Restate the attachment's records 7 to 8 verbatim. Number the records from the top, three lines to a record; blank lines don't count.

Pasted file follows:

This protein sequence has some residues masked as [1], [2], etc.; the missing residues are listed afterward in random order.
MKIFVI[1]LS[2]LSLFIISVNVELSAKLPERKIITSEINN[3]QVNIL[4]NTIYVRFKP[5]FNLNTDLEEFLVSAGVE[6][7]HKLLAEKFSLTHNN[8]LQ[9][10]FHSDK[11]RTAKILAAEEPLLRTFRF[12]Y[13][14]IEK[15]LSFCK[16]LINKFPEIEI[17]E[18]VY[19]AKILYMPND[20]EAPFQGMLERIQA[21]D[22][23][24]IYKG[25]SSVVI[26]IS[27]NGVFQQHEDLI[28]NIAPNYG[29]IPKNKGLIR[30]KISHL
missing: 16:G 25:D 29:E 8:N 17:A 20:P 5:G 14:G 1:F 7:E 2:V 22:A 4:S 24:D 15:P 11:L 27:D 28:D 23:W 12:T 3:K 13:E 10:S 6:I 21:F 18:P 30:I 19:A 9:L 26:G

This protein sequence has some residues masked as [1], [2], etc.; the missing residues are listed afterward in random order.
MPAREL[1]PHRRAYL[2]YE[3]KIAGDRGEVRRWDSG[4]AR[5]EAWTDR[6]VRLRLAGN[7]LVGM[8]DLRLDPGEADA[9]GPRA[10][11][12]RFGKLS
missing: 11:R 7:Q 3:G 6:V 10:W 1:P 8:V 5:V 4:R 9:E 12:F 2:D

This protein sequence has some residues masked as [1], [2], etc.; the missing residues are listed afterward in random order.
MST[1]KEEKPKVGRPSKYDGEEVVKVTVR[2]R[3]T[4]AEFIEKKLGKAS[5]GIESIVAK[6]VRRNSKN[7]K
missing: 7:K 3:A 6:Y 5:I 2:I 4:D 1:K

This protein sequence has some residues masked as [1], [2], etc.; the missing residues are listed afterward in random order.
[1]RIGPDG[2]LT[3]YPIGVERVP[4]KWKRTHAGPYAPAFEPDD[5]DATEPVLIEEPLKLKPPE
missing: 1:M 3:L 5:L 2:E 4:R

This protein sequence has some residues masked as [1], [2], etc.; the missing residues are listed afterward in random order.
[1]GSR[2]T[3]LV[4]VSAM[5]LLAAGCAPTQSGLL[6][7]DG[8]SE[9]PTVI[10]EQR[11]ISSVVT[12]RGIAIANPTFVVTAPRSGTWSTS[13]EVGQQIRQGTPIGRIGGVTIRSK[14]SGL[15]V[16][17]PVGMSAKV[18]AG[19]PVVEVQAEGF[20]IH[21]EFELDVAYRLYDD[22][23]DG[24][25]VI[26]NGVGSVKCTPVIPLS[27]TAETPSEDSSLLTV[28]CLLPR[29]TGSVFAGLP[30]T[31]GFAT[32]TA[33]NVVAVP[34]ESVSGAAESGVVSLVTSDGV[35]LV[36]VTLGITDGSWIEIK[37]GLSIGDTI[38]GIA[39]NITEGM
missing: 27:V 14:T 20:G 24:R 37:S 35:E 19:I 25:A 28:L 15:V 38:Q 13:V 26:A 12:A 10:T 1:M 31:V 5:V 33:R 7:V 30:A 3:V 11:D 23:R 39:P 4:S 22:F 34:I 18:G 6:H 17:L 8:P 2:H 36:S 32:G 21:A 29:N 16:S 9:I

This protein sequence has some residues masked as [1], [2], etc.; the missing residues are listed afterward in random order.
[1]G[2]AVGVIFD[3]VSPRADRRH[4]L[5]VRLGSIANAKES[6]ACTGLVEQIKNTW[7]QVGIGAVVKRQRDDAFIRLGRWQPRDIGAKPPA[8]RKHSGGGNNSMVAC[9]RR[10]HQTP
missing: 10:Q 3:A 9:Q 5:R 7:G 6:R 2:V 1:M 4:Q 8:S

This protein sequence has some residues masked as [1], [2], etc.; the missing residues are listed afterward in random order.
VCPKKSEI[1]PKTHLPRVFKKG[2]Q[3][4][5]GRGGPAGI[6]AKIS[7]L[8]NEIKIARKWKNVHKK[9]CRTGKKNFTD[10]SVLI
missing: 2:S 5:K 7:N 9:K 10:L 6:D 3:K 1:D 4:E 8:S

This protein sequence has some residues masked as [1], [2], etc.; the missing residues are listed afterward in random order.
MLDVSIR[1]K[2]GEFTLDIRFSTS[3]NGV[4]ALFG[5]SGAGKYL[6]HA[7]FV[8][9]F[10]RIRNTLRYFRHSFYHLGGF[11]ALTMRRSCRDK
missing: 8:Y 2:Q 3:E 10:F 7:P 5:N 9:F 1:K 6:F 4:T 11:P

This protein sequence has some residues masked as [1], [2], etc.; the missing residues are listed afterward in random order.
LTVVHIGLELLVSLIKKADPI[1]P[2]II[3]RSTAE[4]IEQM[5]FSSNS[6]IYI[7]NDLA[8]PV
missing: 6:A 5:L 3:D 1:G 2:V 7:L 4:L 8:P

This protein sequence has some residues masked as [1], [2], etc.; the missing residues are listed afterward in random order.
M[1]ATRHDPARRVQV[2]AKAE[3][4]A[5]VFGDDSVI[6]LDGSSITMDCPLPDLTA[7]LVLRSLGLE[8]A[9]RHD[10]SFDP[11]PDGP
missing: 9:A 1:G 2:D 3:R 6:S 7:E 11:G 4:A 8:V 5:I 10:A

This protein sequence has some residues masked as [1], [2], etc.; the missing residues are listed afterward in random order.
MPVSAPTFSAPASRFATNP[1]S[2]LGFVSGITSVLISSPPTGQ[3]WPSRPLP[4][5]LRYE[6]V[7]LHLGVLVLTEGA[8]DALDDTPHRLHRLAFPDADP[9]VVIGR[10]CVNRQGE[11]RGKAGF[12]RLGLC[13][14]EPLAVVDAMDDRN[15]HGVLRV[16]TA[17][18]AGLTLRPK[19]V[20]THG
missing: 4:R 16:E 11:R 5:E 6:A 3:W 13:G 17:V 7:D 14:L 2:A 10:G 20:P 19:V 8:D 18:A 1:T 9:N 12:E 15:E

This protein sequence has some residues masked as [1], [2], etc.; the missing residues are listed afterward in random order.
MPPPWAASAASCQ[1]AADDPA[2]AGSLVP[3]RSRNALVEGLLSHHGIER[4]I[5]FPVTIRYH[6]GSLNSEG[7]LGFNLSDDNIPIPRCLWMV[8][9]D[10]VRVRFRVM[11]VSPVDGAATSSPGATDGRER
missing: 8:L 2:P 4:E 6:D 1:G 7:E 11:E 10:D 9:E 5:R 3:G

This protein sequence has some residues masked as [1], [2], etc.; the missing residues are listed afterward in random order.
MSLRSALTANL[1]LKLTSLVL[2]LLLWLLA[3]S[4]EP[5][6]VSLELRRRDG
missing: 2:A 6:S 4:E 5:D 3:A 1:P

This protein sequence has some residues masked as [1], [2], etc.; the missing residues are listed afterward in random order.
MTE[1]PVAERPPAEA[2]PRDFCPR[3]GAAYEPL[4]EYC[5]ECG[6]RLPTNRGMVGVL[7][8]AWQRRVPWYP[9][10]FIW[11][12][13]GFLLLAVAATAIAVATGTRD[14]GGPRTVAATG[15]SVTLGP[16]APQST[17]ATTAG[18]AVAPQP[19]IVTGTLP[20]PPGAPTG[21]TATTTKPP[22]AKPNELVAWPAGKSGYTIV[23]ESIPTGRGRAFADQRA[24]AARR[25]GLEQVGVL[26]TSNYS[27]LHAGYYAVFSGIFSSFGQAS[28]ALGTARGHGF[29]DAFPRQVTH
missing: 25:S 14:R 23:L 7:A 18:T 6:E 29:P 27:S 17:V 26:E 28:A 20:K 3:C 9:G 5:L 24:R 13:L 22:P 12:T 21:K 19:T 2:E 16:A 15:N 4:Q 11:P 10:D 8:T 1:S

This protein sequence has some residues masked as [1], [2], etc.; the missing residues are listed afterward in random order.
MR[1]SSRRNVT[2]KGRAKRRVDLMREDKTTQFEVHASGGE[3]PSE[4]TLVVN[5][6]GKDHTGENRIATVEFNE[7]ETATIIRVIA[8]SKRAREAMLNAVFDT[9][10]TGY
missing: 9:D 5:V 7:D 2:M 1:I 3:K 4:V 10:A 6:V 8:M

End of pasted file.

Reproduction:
This protein sequence has some residues masked as [1], [2], etc.; the missing residues are listed afterward in random order.
VCPKKSEI[1]PKTHLPRVFKKG[2]Q[3][4][5]GRGGPAGI[6]AKIS[7]L[8]NEIKIARKWKNVHKK[9]CRTGKKNFTD[10]SVLI
missing: 2:S 5:K 7:N 9:K 10:L 6:D 3:K 1:D 4:E 8:S

This protein sequence has some residues masked as [1], [2], etc.; the missing residues are listed afterward in random order.
MLDVSIR[1]K[2]GEFTLDIRFSTS[3]NGV[4]ALFG[5]SGAGKYL[6]HA[7]FV[8][9]F[10]RIRNTLRYFRHSFYHLGGF[11]ALTMRRSCRDK
missing: 8:Y 2:Q 3:E 10:F 7:P 5:N 9:F 1:K 6:F 4:T 11:P